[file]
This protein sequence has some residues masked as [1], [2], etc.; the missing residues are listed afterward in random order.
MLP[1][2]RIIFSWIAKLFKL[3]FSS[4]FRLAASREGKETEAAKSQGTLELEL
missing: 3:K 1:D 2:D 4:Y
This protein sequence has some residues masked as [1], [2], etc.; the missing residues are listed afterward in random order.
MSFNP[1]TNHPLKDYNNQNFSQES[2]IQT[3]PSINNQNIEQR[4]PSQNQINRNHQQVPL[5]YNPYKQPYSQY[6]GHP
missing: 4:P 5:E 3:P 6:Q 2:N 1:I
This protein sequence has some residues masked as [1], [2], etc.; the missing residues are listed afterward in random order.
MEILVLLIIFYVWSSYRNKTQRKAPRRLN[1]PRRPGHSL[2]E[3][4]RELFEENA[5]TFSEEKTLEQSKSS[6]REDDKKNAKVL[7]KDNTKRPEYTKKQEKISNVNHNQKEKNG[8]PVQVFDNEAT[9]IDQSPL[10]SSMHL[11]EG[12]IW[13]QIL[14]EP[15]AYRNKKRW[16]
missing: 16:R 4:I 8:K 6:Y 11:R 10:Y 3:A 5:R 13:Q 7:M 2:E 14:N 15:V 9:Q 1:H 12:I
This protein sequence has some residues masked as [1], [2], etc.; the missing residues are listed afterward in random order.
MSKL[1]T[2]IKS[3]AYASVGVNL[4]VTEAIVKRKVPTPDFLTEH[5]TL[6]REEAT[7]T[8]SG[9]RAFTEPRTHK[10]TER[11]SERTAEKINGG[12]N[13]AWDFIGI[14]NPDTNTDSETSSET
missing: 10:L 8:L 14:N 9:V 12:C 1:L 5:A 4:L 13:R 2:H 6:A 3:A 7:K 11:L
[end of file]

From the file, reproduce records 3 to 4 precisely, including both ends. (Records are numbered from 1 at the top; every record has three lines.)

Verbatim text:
This protein sequence has some residues masked as [1], [2], etc.; the missing residues are listed afterward in random order.
MEILVLLIIFYVWSSYRNKTQRKAPRRLN[1]PRRPGHSL[2]E[3][4]RELFEENA[5]TFSEEKTLEQSKSS[6]REDDKKNAKVL[7]KDNTKRPEYTKKQEKISNVNHNQKEKNG[8]PVQVFDNEAT[9]IDQSPL[10]SSMHL[11]EG[12]IW[13]QIL[14]EP[15]AYRNKKRW[16]
missing: 16:R 4:I 8:K 6:Y 11:R 10:Y 3:A 5:R 13:Q 7:M 2:E 14:N 15:V 9:Q 1:H 12:I
This protein sequence has some residues masked as [1], [2], etc.; the missing residues are listed afterward in random order.
MSKL[1]T[2]IKS[3]AYASVGVNL[4]VTEAIVKRKVPTPDFLTEH[5]TL[6]REEAT[7]T[8]SG[9]RAFTEPRTHK[10]TER[11]SERTAEKINGG[12]N[13]AWDFIGI[14]NPDTNTDSETSSET
missing: 10:L 8:L 14:N 9:V 12:C 1:L 5:A 4:L 13:R 2:H 6:A 3:A 7:K 11:L